Residents use hands, feet to decorate new sign for Tarentum community garden | TribLIVE.com
Valley News Dispatch

Residents use hands, feet to decorate new sign for Tarentum community garden

Emily Balser
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Emily Balser | Tribune-Review
Lower Burrell resident Kriston Reese adds a “pea pod” with her thumb to the new sign for Tarentum’s Greg Blythe Friendship Garden on Sunday, Sept. 8, 2019.
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Emily Balser | Tribune-Review
Emily Whitco, the niece of the late the Rev. Greg Blythe, puts the finishing touches on a new sign for the friendship garden in Tarentum that is named after her uncle on Sunday, Sept. 8, 2019.
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Emily Balser | Tribune-Review
Freeport resident Fran Waldenville puts her mark on the new sign for Tarentum’s Greg Blythe Friendship Garden. The garden is named after the late pastor of her church, Abundant Joy Fellowship.
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Emily Balser | Tribune-Review
Volunteer Kari Roslund, left, helps Beau Key and his children River, 2, and Kaiha, 5, decorate the new sign for Tarentum’s Greg Blythe Friendship Garden on Sunday, Sept. 8, 2019.
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Emily Balser | Tribune-Review
Emily Whitco, the niece of the late the Rev. Greg Blythe, helps Lucas Klimkowski, 10, decorate a sign on Sunday, Sept. 8, 2019 for Tarentum’s friendship garden that was renamed after Blythe.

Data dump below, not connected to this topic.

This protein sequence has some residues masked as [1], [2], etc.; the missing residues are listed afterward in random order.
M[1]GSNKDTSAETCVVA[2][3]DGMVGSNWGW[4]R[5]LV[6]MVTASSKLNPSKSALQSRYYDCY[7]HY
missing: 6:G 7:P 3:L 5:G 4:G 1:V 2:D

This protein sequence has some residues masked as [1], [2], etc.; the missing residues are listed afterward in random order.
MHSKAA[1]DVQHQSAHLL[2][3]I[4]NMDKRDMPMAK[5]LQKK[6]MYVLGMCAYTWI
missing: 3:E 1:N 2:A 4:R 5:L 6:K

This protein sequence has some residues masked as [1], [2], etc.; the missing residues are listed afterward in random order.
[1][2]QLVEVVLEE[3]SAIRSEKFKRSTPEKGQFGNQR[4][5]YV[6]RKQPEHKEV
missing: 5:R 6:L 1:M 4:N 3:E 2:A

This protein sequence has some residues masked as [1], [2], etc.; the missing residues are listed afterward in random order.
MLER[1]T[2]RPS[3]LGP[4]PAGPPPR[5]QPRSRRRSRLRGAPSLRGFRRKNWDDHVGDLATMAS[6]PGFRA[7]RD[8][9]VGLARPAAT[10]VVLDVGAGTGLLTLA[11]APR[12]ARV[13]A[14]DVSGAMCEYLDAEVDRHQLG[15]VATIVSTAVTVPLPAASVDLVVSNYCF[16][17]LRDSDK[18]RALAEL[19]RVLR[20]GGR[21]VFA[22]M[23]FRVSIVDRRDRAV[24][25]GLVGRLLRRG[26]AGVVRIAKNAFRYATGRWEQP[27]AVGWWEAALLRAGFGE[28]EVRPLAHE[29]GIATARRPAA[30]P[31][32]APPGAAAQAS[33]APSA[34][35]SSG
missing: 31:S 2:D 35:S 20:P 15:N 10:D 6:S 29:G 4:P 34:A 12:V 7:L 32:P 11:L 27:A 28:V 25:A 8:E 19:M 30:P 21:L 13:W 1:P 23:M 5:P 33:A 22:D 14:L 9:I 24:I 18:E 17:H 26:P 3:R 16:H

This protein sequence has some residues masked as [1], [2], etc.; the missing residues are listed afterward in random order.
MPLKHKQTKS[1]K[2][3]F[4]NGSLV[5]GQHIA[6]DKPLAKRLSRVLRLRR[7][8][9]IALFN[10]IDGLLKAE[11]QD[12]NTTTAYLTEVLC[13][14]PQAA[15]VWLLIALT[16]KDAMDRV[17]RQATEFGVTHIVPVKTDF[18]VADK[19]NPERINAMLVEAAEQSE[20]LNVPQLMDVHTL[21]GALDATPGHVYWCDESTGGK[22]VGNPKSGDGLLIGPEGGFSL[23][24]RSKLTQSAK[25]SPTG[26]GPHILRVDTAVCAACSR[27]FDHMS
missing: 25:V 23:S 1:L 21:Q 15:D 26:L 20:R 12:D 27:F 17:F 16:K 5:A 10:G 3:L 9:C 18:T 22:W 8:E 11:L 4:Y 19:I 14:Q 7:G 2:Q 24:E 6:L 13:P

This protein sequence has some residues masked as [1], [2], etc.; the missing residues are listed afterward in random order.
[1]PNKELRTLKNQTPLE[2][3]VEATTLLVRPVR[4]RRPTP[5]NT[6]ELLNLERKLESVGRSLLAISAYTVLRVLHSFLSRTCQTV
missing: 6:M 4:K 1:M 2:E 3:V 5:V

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Emily Balser | Tribune-Review
Emily Whitco, the niece of the late the Rev. Greg Blythe, helps Lucas Klimkowski, 10, decorate a sign on Sunday, Sept. 8, 2019 for Tarentum’s friendship garden that was renamed after Blythe.

From making ears of corn with their hands and pea pods with their thumbs, members of Abundant Joy Fellowship and the Alle-Kiski community came together Sunday to make their mark on the new sign for Tarentum’s Greg Blythe Friendship Garden.

The effort was led by Blythe’s niece, Emily Whitco, who painted the sign and helped residents with their creations. Her husband Matt Whitco, built the sign.

Blythe was the pastor of Abundant Joy Fellowship in Tarentum and one of the founders of the friendship garden. He died last November from cancer.

Whitco said she wanted to make the sign as a way to honor her uncle.

“He always loved kids so I wanted a way to incorporate the kids into it,” she said. “So I designed a garden where they could put their handprint, footprint or thumbprint into be a vegetable or flower in the garden.”

At the bottom of the sign a drawing of Blythe is done in gold.

“He’s seen gardening in gold because he had a heart of gold,” Whitco said.

Emily Balser is a Tribune-Review staff writer. You can contact Emily at 724-226-4680, [email protected] or via Twitter .

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